One embodiment of the present invention involves a receiver mechanism that includes both a light and a speaker which are worn by the conductor and brakeman. Other embodiments may have different signaling mechanisms. The receiver mechanism may be attached to or integrated into a safety vest or hard hat worn by the crew members. A transmitter mechanism is located on the locomotive. After the three-step protection protocol is exercised, the transmitter mechanism will verify the protocol and provide a visual and audible signal to the receiver mechanism, thereby alerting the crew members that the three-step protection mode has been appropriately engaged.

This invention could be highly desirable to railroad personnel as a means of further protecting railroad employees from serious injury or death. In addition, the present invention has applicability to a variety of other industrial settings wherein the actions of multiple individuals are used to control dangerous equipment. Examples of this could include the lockout tagout system typically used by utilities to de-energize power lines and power equipment.

These and other features, variations and advantages which characterize this invention, will be apparent to those skilled in the art, from a reading of the following detailed description and a review of the associated drawings.

Additional features and advantages of this invention will be understood from the detailed descriptions provided. This description, however, is not meant to limit the embodiments, and merely serves the purpose of describing some structural embodiments.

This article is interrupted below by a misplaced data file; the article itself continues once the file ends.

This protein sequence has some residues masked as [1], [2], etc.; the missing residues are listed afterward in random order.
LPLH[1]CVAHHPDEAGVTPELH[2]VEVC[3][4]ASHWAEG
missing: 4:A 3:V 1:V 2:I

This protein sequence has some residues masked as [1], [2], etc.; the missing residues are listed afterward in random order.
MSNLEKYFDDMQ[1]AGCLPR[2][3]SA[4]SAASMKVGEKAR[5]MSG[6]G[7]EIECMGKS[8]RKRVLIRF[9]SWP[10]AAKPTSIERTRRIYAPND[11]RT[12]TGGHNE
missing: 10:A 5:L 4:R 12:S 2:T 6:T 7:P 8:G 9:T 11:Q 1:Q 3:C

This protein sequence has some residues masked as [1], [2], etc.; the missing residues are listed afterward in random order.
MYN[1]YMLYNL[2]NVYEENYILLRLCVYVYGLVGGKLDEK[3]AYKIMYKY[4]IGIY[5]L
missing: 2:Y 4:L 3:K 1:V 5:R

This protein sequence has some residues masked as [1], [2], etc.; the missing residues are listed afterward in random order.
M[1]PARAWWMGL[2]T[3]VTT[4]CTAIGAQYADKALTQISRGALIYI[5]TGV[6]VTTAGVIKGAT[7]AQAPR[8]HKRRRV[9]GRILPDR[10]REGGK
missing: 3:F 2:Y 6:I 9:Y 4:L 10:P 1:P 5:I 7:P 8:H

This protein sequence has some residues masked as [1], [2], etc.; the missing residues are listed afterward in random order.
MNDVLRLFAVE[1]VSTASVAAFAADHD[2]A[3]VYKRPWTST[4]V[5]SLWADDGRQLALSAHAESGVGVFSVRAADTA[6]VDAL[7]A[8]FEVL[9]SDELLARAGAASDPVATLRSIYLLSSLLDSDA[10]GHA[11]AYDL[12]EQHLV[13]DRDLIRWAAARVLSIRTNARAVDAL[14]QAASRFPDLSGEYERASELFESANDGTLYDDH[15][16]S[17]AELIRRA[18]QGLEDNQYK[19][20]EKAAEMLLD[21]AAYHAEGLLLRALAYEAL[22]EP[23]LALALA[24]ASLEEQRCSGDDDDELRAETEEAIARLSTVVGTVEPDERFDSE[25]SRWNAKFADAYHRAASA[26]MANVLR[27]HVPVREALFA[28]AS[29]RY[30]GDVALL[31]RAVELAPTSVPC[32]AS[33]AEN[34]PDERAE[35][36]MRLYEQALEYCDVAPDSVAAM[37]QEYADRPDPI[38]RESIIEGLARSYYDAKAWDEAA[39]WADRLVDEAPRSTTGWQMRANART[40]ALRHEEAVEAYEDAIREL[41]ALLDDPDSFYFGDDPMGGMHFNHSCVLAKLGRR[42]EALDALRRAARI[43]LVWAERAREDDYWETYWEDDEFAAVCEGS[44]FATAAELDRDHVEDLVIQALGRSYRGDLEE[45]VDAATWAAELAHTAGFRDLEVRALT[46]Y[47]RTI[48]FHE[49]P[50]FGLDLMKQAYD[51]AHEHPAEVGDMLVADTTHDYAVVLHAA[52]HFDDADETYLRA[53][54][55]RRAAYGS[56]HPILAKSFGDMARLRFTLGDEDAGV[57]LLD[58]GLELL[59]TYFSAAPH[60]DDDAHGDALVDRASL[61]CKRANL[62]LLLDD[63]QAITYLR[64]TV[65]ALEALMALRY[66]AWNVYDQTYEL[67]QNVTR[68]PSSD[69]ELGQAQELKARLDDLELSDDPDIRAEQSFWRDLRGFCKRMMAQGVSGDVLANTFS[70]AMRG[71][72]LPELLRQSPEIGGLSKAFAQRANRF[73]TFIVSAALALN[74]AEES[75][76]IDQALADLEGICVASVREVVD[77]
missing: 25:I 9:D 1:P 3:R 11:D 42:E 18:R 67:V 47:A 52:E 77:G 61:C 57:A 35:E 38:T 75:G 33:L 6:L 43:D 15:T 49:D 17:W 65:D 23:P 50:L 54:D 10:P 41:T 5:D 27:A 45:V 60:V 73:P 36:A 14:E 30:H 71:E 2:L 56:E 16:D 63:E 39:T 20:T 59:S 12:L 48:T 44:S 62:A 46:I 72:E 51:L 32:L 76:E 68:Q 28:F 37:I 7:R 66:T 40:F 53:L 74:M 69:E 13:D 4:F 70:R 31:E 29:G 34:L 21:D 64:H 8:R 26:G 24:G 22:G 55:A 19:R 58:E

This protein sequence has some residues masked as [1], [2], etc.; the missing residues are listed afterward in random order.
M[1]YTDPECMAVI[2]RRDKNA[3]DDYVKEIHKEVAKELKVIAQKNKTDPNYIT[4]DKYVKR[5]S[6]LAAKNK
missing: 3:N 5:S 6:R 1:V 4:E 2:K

BRIEF DESCRIPTION OF THE DRAWINGS

A better understanding of the present invention will be had upon reference to the following description in conjunction with the accompanying drawings, wherein:

FIG. 1 is one embodiment of electronic circuitry for a safety verification system.

FIG. 2 is a top view of components of an embodiment of a safety system in a locomotive.

FIG. 3A shows an embodiment of a receiving unit removably attached to a vest.

FIG. 3B shows an embodiment of a receiving unit removably attached to a hard hat.

FIG. 4 is a flow chart illustrating one embodiment of a method for a safety verification and control system in a locomotive.

FIG. 5 is one embodiment of electronic circuitry for a safety verification management system.

FIG. 6 is a flow chart illustrating another embodiment of a method for an independent safety verification system in a locomotive.

DETAILED DESCRIPTION OF EMBODIMENTS

While the invention will be described in connection with certain embodiments, the description should not be construed to limit the invention to these embodiments. On the contrary, the intent is to cover all alternatives, modifications and equivalents as included within the spirit and scope of the invention. Various changes may be made to the function and arrangement of the elements described herein, without changing the scope of the invention being disclosed. It should be noted that the following description serves to teach at least one instance of how the various elements may be arranged to achieve the stated goals of this invention.